WILD: She talked about school and family balance. “I have two young kids. I also have a highly demanding job. So, there is never a right time. If you really want to grow yourself as a leader and as a professional, that time comes when it’s time.”

JENKINS: He wished he would have done it earlier, but that doesn’t mean he was wrong for waiting. He liked that his older children could witness him in school. It set a good example.

KNUCKLES: He said learning goes beyond the classroom. “Knowing you’re willing to learn and that that learning may happen introspectively is the right time—not based on a date, or if you got the money. It’s about your willingness to be vulnerable and challenge yourself—and knowing that you won’t get through this program by yourself.”




Twenty years ago, Robert S. Mathews Jr. was a student at Olin, working toward his professional MBA.

Also 20 years ago in September, terrorists hijacked four jetliners and flew them into the twin towers of the World Trade Center and the Pentagon, and crashed one in a field in Pennsylvania. Almost 3,000 people were killed.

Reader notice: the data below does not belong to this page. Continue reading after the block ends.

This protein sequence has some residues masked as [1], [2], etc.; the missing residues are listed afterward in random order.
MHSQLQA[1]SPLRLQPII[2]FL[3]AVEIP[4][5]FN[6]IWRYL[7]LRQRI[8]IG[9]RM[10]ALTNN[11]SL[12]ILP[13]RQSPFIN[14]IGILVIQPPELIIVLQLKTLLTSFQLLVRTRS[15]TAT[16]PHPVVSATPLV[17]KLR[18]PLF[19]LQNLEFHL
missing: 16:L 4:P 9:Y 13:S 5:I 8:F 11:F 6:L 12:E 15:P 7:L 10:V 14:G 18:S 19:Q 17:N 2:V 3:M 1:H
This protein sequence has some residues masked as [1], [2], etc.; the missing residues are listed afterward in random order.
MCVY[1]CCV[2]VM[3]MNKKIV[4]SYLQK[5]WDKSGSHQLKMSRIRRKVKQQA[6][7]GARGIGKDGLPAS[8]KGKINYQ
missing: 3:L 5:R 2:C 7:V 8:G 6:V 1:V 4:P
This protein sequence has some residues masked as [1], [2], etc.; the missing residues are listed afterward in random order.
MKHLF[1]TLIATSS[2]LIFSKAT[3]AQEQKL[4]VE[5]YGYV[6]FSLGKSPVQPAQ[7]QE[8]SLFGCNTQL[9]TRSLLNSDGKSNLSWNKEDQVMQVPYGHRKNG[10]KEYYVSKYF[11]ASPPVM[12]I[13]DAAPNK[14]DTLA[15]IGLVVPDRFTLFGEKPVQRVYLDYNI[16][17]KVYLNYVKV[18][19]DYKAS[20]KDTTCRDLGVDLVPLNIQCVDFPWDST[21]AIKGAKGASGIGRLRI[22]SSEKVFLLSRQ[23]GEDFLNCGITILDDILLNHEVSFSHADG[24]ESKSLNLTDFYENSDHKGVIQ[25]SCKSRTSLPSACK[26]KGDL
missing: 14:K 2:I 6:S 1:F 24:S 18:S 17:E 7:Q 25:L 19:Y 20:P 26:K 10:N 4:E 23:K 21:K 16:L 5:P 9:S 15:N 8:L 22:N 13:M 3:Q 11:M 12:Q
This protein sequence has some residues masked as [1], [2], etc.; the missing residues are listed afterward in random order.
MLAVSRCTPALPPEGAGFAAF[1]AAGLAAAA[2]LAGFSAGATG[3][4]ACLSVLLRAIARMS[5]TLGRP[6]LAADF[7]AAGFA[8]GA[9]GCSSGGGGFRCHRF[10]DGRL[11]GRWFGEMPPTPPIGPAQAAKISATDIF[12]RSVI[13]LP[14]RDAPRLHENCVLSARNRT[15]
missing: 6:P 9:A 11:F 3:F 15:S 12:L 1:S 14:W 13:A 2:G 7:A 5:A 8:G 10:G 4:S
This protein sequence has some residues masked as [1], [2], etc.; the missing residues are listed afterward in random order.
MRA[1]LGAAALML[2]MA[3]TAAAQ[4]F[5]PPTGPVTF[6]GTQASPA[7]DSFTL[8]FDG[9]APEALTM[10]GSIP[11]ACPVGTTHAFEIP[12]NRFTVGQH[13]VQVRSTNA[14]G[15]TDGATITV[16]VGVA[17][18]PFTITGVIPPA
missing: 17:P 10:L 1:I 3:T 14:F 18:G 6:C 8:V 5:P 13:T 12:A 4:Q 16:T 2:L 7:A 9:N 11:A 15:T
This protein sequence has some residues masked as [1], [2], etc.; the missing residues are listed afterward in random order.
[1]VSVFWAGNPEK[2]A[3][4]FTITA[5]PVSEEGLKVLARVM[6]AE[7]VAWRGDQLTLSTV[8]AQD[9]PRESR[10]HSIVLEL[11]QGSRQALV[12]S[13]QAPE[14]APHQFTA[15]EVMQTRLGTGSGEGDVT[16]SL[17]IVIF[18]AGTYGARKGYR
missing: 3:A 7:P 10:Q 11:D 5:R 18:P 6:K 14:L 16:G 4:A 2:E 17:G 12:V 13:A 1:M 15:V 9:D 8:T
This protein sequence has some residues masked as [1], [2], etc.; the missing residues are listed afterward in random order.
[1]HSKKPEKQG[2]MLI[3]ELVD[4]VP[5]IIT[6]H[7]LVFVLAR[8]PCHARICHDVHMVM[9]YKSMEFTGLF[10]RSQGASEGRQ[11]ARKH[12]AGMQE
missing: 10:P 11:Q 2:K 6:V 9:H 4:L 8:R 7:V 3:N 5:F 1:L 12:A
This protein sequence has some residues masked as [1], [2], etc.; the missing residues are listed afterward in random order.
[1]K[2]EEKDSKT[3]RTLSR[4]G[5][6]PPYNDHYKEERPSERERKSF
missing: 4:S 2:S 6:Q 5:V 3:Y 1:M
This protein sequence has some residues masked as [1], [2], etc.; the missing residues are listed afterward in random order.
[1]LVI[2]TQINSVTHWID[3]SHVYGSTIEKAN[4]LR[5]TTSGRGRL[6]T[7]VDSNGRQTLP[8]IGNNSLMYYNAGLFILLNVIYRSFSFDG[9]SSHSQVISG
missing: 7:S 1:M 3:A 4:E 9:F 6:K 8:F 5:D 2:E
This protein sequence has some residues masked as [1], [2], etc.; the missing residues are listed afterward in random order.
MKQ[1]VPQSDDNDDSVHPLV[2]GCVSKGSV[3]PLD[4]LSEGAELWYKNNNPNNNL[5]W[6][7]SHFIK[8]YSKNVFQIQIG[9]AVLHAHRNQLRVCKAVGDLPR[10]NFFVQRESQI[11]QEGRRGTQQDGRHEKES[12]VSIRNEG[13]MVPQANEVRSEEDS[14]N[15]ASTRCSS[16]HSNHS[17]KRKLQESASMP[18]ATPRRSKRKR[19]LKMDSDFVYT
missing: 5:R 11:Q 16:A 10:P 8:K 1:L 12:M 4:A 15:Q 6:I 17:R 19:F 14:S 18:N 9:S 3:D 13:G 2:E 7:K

“Unfortunately, things took a very bad turn in the world.”

In December 2003, Mathews, a U.S. Army reservist, was recalled to active duty to support the wars in Iraq and Afghanistan.

He promised himself that, one day, he would return to Olin.

In all, Mathews served 33 years in the U.S. Army. Early in his military career, before the terrorist attacks, he commanded the Special Forces Operational Detachment Alpha in the 7th Special Forces Group (Airborne).

In that role, he supported counter-drug and counter-terrorism training in the U.S. with Mexico and Central and South America. Ecuador was his specialty. One of the highlights of his career, he says, was participating in peace talks between Ecuador and Peru.

A word about the Army Special Forces. They’re also known as Green Berets. As Mathews himself said, “It takes an individual with a high tolerance and endurance for physical and mental pain to complete the two and half years of training.”

As the years passed, he rose in rank, took on expanding responsibilities and received numerous medals, including the Bronze Star and the Legion of Merit.

Recall after recall

Let’s backtrack. During his time in the Army Reserve, and some time before the September 11 attacks, Mathews worked at G.E. Capital in Danbury, Connecticut. He was with the Commercial Equipment Finance group as a Six Sigma Black Belt.

A certified Six Sigma Black Belt leads and facilitates teams of subject matter experts on process improvement and lean initiatives that executives champion in the business.